The ‘informed  consent’ is a terminology  that denotes the process of providing  medical knowledge to the patient  and getting  his   signed  consent/agreement. The  patient  who usually  lacks  medical  knowledge needs  to be  provided   with sufficient  information  about his  condition  and  the  treatment  he will  go  through. This  information  should include   all possible   side-effects  and other alternate  treatment  choices   he  can choose  from.  And the  scientific   information is  provided by  the doctor  who is in charge of  caring  the patient.  My view  is that, therefore, the informed   consent is  the  point where  two  different  and  separate  knowledge   networks  merge into.  These  two networks  are  the  professional  knowledge  network of  medical  scientists  and  the  lay  knowledge  network of  the  patient.  This paper  argues that  the  importance  of ‘informed   consent’  not  only lies  in  the  ethical matters,  but also  in the  power  structure  of these   two networks.  The second argument of  this  paper is:  the informed  consent is  extremely important   because it is  one of  the  few meeting points  of medical science where bi-directional  communication  between experts and lay public is  produced.  Other meeting  points this  paper analyzes are: printed   material such as books  [uni-directional],   mass-media  such  as TV [quasi-unidirectional], interactive  media such as Internet [quasi-bidirectional].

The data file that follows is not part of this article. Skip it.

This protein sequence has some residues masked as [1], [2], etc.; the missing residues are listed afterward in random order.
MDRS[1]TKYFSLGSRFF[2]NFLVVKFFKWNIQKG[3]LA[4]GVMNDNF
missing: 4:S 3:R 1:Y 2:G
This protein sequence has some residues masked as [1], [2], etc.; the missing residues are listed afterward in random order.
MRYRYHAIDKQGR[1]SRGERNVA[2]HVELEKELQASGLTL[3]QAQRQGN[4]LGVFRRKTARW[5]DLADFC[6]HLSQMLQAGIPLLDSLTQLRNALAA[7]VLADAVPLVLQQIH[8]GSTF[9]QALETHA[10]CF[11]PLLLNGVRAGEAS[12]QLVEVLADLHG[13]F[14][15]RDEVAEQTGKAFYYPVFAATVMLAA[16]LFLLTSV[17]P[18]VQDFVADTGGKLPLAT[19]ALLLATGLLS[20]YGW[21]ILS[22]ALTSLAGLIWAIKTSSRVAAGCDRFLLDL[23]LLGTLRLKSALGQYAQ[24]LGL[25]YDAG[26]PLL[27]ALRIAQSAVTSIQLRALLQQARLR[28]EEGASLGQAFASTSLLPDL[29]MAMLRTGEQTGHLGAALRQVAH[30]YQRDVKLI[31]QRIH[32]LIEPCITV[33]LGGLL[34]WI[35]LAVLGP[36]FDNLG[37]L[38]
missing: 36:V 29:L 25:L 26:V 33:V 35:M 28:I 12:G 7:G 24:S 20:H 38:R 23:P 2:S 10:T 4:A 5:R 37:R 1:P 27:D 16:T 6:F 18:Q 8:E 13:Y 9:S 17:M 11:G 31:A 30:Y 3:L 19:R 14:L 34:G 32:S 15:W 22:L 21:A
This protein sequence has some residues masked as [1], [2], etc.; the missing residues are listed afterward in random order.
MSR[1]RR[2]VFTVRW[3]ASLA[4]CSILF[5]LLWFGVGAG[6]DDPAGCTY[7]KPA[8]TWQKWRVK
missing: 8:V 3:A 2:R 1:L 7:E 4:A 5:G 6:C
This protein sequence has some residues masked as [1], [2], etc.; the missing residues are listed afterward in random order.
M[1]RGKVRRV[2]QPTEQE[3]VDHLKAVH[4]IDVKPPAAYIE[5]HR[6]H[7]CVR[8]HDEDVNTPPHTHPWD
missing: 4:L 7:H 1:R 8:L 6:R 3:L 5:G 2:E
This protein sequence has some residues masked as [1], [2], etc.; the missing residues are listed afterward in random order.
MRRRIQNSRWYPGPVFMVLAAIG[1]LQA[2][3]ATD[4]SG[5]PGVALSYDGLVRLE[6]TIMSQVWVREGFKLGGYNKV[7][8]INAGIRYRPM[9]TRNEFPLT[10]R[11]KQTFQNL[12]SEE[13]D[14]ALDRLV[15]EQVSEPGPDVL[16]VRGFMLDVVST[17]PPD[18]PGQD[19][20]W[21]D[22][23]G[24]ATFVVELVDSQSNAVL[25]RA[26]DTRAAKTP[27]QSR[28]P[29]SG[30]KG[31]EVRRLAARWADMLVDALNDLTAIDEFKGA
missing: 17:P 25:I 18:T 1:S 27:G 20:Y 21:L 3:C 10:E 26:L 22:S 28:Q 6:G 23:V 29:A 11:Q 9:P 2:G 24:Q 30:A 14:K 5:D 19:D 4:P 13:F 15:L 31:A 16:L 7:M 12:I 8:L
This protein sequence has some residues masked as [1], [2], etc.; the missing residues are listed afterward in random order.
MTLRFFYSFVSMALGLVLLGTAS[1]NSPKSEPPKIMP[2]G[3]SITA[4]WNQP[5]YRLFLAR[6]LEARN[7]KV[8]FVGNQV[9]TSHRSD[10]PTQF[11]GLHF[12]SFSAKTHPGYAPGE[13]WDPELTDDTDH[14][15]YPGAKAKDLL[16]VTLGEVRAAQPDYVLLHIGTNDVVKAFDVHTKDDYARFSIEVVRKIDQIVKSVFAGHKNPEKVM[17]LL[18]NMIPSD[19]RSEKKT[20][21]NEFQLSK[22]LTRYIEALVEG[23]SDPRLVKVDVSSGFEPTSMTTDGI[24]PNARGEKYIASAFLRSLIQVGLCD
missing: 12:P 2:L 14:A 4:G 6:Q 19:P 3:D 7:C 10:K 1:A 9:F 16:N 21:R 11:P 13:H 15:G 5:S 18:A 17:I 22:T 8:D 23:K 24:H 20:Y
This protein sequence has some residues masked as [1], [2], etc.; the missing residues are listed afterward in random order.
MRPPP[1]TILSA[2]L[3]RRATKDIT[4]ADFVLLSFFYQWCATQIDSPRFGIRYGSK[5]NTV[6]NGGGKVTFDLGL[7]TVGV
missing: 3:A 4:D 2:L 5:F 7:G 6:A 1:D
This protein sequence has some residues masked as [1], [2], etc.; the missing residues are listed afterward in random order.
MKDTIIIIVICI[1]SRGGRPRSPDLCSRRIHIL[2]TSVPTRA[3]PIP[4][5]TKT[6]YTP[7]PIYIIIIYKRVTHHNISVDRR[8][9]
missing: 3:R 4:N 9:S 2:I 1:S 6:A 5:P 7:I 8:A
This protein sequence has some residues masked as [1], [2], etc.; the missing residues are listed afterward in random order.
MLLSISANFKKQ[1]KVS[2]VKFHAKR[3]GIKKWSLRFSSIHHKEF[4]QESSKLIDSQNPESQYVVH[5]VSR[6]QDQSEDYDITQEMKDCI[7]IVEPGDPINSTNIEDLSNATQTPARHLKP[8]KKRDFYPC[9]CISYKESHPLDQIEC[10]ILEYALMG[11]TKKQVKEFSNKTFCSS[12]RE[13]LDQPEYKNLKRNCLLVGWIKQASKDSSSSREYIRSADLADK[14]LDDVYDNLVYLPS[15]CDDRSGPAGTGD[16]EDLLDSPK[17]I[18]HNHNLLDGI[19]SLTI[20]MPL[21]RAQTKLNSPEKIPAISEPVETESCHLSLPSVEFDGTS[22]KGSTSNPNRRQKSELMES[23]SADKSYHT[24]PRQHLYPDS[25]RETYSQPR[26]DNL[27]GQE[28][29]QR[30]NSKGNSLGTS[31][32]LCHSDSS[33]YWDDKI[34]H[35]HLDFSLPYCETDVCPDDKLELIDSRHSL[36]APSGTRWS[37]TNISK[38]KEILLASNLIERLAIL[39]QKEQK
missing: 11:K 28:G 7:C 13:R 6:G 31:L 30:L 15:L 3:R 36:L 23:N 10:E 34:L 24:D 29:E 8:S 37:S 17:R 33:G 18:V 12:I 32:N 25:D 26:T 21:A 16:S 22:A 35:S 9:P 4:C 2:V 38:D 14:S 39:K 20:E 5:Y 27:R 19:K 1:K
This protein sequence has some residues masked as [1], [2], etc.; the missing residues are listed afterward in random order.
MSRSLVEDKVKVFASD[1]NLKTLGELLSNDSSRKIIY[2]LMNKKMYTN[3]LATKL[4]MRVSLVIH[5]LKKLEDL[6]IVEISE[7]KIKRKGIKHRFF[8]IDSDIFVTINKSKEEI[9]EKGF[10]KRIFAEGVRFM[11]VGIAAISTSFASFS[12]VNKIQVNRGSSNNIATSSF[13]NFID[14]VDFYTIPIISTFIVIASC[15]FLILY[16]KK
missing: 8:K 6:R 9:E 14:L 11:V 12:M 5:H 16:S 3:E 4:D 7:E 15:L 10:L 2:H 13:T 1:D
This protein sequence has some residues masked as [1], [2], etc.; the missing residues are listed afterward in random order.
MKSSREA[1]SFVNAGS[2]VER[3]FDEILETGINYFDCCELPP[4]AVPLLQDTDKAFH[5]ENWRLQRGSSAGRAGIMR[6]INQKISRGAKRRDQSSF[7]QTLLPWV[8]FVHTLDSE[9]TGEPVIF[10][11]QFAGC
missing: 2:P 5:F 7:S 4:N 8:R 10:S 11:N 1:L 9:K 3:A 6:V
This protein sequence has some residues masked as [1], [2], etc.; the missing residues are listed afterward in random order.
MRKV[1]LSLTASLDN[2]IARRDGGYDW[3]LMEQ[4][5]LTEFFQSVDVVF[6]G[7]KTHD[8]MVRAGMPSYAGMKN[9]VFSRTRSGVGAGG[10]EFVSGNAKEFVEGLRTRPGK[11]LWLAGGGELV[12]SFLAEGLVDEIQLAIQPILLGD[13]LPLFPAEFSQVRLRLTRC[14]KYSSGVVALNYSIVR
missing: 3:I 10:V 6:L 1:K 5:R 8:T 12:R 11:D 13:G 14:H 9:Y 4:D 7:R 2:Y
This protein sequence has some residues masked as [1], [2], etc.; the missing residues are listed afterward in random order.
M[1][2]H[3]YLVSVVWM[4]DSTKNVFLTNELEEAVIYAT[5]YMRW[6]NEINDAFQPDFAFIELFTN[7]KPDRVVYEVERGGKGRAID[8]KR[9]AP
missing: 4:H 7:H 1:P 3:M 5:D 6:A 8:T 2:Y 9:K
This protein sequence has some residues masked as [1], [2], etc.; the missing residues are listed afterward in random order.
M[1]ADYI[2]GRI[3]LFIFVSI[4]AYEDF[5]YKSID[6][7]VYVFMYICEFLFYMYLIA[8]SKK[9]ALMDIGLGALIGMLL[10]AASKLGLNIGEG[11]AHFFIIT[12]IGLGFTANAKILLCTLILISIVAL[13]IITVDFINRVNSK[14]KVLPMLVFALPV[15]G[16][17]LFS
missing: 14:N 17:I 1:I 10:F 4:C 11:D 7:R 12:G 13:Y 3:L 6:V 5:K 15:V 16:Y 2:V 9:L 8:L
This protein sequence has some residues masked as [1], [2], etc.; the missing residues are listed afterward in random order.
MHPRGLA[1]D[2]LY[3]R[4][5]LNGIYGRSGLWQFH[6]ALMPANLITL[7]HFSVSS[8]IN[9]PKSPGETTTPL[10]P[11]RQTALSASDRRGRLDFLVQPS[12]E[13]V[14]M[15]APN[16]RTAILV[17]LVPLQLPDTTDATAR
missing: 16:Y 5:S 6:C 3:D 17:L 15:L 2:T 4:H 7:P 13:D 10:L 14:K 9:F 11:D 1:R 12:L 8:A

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Analysis of the ‘informed consent’ as a merging point between the network of medical scientists and the network of lay patients

June - Seok Lee   Seoul National University, Program in the History and the Philosophy of Science, S. Korea

The ‘informed  consent’ is a terminology  that denotes the process of providing  medical knowledge to the patient  and getting  his   signed  consent/agreement. The  patient  who usually  lacks  medical  knowledge needs  to be  provided   with sufficient  information  about his  condition  and  the  treatment  he will  go  through. This  information  should include   all possible   side-effects  and other alternate  treatment  choices   he  can choose  from.  And the  scientific   information is  provided by  the doctor  who is in charge of  caring  the patient.  My view  is that, therefore, the informed   consent is  the  point where  two  different  and  separate  knowledge   networks  merge into.  These  two networks  are  the  professional  knowledge  network of  medical  scientists  and  the  lay  knowledge  network of  the  patient.  This paper  argues that  the  importance  of ‘informed   consent’  not  only lies  in  the  ethical matters,  but also  in the  power  structure  of these   two networks.  The second argument of  this  paper is:  the informed  consent is  extremely important   because it is  one of  the  few meeting points  of medical science where bi-directional  communication  between experts and lay public is  produced.  Other meeting  points this  paper analyzes are: printed   material such as books  [uni-directional],   mass-media  such  as TV [quasi-unidirectional], interactive  media such as Internet [quasi-bidirectional].

 

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